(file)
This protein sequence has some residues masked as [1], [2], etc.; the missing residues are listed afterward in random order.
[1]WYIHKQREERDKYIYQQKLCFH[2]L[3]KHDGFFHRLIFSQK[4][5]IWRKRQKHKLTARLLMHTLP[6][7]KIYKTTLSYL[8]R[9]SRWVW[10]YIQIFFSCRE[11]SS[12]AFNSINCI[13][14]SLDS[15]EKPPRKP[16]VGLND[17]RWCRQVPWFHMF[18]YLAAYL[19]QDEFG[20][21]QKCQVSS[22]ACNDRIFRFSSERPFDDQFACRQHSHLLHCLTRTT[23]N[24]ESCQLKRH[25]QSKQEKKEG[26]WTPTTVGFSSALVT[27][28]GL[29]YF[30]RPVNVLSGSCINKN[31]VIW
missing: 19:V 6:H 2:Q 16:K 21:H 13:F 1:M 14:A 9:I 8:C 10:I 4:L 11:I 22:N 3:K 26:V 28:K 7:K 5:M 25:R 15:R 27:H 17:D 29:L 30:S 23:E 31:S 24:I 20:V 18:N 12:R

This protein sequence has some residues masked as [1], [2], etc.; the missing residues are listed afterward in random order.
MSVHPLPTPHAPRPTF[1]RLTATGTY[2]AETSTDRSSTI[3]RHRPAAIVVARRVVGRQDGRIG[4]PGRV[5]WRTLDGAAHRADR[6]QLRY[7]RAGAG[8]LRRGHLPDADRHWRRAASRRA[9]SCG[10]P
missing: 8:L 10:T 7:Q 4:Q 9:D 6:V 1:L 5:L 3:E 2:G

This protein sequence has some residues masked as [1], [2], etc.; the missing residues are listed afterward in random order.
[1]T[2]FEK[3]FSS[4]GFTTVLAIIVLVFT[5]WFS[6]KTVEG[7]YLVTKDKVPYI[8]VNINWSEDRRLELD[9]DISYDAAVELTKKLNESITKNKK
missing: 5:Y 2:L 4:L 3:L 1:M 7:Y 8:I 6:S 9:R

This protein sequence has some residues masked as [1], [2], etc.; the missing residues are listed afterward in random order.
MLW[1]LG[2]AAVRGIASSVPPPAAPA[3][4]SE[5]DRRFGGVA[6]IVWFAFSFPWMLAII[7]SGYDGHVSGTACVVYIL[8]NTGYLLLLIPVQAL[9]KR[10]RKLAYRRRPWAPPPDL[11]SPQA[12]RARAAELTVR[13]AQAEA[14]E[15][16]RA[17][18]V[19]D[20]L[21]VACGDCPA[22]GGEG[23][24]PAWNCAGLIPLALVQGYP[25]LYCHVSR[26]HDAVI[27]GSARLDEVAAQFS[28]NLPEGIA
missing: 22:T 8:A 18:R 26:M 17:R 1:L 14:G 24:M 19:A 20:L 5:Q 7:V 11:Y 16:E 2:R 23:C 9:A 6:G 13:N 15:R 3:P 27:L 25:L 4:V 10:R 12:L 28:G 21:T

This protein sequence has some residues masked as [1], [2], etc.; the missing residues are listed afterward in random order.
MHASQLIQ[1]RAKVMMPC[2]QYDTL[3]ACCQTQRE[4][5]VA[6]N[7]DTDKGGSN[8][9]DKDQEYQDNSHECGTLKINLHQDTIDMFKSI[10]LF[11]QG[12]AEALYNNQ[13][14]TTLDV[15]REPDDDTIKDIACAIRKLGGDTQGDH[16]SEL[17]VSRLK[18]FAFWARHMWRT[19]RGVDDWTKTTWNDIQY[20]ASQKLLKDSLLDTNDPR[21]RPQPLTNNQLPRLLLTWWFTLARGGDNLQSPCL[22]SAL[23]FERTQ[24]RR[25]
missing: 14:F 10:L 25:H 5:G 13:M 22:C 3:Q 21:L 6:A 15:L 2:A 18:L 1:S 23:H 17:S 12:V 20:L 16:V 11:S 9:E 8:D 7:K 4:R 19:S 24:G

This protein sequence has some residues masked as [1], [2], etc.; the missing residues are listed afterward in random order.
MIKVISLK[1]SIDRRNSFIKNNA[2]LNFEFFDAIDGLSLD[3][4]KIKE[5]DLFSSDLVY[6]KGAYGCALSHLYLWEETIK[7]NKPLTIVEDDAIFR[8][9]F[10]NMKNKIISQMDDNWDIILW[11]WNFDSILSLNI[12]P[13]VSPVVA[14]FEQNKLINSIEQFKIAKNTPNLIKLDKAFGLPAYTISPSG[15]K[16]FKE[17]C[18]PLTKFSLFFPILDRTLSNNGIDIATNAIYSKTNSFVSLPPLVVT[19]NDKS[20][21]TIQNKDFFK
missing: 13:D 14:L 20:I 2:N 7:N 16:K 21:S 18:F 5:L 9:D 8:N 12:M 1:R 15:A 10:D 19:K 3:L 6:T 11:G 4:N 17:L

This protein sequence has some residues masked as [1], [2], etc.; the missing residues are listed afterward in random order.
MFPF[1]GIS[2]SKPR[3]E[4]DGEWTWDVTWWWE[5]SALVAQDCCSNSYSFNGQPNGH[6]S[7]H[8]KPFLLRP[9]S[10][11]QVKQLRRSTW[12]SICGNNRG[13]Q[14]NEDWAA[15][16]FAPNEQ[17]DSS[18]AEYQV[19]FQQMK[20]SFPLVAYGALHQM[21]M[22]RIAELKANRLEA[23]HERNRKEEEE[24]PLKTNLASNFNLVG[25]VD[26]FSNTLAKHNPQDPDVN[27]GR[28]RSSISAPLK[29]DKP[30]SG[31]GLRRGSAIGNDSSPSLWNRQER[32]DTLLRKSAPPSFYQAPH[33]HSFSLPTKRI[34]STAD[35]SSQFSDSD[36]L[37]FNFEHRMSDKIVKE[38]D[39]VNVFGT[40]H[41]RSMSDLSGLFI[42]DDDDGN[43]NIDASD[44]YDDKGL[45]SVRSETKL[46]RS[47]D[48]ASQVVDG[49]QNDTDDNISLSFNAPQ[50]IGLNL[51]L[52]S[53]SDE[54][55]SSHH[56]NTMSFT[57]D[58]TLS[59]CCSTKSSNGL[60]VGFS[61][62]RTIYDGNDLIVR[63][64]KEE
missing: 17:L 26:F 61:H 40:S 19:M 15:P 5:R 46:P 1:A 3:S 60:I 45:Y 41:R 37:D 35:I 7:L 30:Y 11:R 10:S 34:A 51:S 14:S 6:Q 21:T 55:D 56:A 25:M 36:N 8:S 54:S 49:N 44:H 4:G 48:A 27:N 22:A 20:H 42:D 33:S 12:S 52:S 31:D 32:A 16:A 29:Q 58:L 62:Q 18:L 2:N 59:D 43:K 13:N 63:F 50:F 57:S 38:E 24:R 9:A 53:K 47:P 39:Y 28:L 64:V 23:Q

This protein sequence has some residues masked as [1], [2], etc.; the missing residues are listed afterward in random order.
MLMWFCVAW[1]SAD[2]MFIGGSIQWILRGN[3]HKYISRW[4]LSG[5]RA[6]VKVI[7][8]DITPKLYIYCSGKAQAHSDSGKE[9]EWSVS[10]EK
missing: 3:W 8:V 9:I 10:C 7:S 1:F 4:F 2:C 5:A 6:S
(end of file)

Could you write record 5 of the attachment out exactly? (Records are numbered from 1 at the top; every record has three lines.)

This protein sequence has some residues masked as [1], [2], etc.; the missing residues are listed afterward in random order.
MHASQLIQ[1]RAKVMMPC[2]QYDTL[3]ACCQTQRE[4][5]VA[6]N[7]DTDKGGSN[8][9]DKDQEYQDNSHECGTLKINLHQDTIDMFKSI[10]LF[11]QG[12]AEALYNNQ[13][14]TTLDV[15]REPDDDTIKDIACAIRKLGGDTQGDH[16]SEL[17]VSRLK[18]FAFWARHMWRT[19]RGVDDWTKTTWNDIQY[20]ASQKLLKDSLLDTNDPR[21]RPQPLTNNQLPRLLLTWWFTLARGGDNLQSPCL[22]SAL[23]FERTQ[24]RR[25]
missing: 14:F 10:L 25:H 5:G 13:M 22:C 3:Q 21:L 6:A 15:L 2:A 18:L 1:S 23:H 17:S 12:V 20:L 16:V 11:S 9:E 8:D 7:K 4:R 19:S 24:G